Tag Archives: dorothea tanning

Modern Art Monday Presents: Dorothea Tanning, Notes For An Apocalypse

dorothea tanning notes for an apocalypse photo by gail worley
Photo By Gail

In Notes For An Apocalypse (1978), Dorothea Tanning returned to themes she had explored in the late 1930s after being introduced to surrealism at the Museum of Modern Art’s  1936 Fantastic Art, Dada, Surrealism exhibition. As she later explained, “I’ve always been drawn towards esoteric phenomena: the illogical, the inexpressible , the impossible.”

Here, the notion of domestic order, symbolized by the white table cloth, creased in a grid pattern, which Tanning has recalled from her Lutheran childhood in rural Illinois, is turned on its head. Bodies and limbs are so contorted that they are difficult to distinguish and, at times, nearly dissolve into the tablecloth.

Photographed in the Museum of Modern Art in New York City.

Modern Art Monday Presents: On Time Off Time By Dorothea Tanning

On Time Off Time

Dorothea Tanning (August 25, 1910 – January 31, 2012) was an American painter, printmaker, sculptor, writer and poet. Her early work was influenced by Surrealism, and she was the 4th and final wife of famous German surrealist Max Ernst (1891 – 1976).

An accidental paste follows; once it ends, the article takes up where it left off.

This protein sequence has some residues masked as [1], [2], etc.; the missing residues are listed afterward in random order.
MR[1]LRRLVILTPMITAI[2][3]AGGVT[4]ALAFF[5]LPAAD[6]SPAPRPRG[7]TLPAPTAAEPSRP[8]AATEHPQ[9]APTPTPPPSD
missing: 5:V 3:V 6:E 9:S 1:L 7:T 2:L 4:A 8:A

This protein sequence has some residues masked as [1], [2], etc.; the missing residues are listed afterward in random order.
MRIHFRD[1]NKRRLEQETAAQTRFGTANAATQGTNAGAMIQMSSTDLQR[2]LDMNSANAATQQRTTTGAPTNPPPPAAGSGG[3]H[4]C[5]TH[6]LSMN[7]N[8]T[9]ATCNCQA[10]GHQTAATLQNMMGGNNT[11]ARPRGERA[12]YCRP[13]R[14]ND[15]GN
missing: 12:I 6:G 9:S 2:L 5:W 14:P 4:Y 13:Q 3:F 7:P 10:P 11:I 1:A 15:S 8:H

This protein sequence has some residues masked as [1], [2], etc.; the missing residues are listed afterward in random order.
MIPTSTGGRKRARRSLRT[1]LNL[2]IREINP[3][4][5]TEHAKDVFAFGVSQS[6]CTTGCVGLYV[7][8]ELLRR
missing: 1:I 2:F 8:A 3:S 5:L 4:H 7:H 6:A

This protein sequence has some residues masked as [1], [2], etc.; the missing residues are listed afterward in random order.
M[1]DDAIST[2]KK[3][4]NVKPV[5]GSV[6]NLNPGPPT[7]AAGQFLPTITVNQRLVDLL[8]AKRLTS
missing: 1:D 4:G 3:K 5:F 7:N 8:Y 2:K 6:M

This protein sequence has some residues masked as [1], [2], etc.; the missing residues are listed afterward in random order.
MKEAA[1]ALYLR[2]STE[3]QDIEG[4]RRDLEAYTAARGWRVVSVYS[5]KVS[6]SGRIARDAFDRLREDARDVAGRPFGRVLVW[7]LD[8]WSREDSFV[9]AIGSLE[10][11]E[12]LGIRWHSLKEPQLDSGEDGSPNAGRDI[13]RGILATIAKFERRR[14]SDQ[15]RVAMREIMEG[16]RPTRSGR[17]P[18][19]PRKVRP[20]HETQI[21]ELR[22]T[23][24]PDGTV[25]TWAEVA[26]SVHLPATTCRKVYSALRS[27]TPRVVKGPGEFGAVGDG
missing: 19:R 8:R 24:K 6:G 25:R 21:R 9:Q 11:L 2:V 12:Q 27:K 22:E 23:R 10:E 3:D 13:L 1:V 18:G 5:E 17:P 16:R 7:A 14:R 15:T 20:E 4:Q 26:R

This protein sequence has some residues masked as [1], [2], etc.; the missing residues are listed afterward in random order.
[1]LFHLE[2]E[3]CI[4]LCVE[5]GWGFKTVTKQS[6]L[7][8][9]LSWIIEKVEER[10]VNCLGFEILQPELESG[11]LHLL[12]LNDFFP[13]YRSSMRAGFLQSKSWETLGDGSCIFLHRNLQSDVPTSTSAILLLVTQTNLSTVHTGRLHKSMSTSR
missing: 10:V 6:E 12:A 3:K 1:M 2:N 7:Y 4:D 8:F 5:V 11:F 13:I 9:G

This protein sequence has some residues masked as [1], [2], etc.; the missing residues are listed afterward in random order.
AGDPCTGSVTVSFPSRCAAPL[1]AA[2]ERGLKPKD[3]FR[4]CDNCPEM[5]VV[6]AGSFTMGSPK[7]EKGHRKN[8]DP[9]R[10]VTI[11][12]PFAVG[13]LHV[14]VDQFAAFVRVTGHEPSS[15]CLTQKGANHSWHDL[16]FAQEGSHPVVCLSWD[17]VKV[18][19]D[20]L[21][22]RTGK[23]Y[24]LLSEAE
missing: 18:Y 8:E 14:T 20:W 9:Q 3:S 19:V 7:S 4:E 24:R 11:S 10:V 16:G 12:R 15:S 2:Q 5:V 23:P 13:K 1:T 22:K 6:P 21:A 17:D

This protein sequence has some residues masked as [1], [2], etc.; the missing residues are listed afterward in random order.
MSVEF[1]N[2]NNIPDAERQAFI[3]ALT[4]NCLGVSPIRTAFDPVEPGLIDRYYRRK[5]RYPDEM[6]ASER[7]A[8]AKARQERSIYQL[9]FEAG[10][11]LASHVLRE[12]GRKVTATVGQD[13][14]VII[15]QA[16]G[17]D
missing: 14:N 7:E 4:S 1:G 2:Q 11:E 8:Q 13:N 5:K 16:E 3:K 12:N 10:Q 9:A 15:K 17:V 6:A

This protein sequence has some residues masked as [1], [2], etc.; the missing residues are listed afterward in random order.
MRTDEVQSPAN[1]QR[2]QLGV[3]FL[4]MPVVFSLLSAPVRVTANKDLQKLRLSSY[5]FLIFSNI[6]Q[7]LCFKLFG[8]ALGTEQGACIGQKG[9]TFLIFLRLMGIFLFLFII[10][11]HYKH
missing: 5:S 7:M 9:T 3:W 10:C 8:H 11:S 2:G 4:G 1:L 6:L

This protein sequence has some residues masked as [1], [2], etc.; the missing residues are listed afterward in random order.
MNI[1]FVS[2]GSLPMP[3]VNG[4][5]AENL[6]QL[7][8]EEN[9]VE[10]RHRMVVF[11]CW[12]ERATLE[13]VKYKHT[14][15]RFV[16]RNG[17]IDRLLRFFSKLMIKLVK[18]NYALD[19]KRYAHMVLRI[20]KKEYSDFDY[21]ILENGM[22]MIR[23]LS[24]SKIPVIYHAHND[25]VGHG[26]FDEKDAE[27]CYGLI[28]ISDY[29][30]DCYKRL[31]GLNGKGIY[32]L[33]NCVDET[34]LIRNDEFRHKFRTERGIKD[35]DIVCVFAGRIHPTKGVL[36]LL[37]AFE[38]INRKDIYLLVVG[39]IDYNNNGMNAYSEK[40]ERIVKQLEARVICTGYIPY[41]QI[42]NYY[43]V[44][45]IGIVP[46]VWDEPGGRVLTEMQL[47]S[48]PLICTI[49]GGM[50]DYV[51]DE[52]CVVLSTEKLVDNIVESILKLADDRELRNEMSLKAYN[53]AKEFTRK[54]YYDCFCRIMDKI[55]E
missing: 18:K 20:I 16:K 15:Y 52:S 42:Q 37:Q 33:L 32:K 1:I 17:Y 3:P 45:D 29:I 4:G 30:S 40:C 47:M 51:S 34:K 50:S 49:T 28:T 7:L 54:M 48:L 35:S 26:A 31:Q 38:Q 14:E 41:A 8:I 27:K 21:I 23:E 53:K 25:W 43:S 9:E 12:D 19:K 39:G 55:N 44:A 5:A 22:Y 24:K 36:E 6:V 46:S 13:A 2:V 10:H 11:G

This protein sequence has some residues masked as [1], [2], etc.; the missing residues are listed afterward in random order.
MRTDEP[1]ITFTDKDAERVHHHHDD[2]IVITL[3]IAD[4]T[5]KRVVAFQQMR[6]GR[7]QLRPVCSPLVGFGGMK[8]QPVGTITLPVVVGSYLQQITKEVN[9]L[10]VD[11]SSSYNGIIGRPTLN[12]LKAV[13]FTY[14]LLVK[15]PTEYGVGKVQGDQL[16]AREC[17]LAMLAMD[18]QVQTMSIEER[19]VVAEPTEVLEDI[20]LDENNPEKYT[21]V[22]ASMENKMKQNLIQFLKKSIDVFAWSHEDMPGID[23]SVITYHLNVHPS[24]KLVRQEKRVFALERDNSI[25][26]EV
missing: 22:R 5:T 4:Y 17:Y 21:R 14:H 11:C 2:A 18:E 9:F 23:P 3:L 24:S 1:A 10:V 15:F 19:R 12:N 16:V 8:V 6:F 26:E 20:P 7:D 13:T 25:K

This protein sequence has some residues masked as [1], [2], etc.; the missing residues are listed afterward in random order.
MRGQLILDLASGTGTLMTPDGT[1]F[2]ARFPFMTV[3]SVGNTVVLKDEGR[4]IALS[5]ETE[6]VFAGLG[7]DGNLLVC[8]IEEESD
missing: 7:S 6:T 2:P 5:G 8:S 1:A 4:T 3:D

In her own words Tanning noted the following about On Time Off Time:
“What I remember most about this picture is the support. It was a piece of wonderful linen that I stretched and prepared myself. It was the only time I ever did any such thing. And then, of course, when it was done, I felt I had to make some rare precious picture on it, and I think the words I used were the key to the enigmatic quality that I wanted.” Other than that, not much is known about this painting’s meaning.

Dorothea Tanning died at her home Manhattan in 2012, home at age 101 – wow!

Photographed in the Museum of Modern Art in Manhattan.